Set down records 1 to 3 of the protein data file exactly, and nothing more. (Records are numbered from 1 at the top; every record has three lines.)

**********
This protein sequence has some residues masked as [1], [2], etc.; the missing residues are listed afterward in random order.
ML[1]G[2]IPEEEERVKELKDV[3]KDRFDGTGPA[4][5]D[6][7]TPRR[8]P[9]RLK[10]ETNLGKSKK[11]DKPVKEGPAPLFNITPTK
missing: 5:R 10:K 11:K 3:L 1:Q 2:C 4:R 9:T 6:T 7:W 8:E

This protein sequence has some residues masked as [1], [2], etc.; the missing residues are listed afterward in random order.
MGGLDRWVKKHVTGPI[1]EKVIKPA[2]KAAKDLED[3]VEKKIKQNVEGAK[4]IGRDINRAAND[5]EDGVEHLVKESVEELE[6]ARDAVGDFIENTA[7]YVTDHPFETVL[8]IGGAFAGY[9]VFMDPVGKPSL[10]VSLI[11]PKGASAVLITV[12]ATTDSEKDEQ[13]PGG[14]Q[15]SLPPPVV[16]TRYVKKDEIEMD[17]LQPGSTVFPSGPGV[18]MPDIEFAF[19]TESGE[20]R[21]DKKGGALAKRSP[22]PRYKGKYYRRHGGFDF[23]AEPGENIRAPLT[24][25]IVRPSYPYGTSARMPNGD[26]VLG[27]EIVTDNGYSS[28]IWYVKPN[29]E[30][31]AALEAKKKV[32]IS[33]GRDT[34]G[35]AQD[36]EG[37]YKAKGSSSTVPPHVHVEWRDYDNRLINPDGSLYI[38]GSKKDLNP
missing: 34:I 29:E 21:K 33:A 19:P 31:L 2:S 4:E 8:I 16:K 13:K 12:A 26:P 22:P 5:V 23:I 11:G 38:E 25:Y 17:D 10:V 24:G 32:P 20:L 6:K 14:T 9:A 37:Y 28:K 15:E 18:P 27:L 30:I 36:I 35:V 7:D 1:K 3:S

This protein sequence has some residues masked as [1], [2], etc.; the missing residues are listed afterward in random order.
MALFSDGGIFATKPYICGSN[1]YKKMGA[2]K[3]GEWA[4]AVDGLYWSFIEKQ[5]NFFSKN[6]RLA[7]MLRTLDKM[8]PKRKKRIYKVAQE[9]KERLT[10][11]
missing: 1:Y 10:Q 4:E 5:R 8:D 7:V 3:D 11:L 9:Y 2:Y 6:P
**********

This protein sequence has some residues masked as [1], [2], etc.; the missing residues are listed afterward in random order.
ML[1]G[2]IPEEEERVKELKDV[3]KDRFDGTGPA[4][5]D[6][7]TPRR[8]P[9]RLK[10]ETNLGKSKK[11]DKPVKEGPAPLFNITPTK
missing: 5:R 10:K 11:K 3:L 1:Q 2:C 4:R 9:T 6:T 7:W 8:E

This protein sequence has some residues masked as [1], [2], etc.; the missing residues are listed afterward in random order.
MGGLDRWVKKHVTGPI[1]EKVIKPA[2]KAAKDLED[3]VEKKIKQNVEGAK[4]IGRDINRAAND[5]EDGVEHLVKESVEELE[6]ARDAVGDFIENTA[7]YVTDHPFETVL[8]IGGAFAGY[9]VFMDPVGKPSL[10]VSLI[11]PKGASAVLITV[12]ATTDSEKDEQ[13]PGG[14]Q[15]SLPPPVV[16]TRYVKKDEIEMD[17]LQPGSTVFPSGPGV[18]MPDIEFAF[19]TESGE[20]R[21]DKKGGALAKRSP[22]PRYKGKYYRRHGGFDF[23]AEPGENIRAPLT[24][25]IVRPSYPYGTSARMPNGD[26]VLG[27]EIVTDNGYSS[28]IWYVKPN[29]E[30][31]AALEAKKKV[32]IS[33]GRDT[34]G[35]AQD[36]EG[37]YKAKGSSSTVPPHVHVEWRDYDNRLINPDGSLYI[38]GSKKDLNP
missing: 34:I 29:E 21:K 33:A 19:P 31:L 2:S 4:E 8:I 16:K 13:K 12:A 26:P 22:P 5:V 23:I 11:G 38:E 25:Y 17:D 10:V 24:G 32:P 20:L 6:K 14:T 9:A 37:Y 28:K 15:E 18:P 27:L 30:I 36:I 35:V 7:D 1:K 3:S

This protein sequence has some residues masked as [1], [2], etc.; the missing residues are listed afterward in random order.
MALFSDGGIFATKPYICGSN[1]YKKMGA[2]K[3]GEWA[4]AVDGLYWSFIEKQ[5]NFFSKN[6]RLA[7]MLRTLDKM[8]PKRKKRIYKVAQE[9]KERLT[10][11]
missing: 1:Y 10:Q 4:E 5:R 8:D 7:V 3:D 11:L 9:Y 2:Y 6:P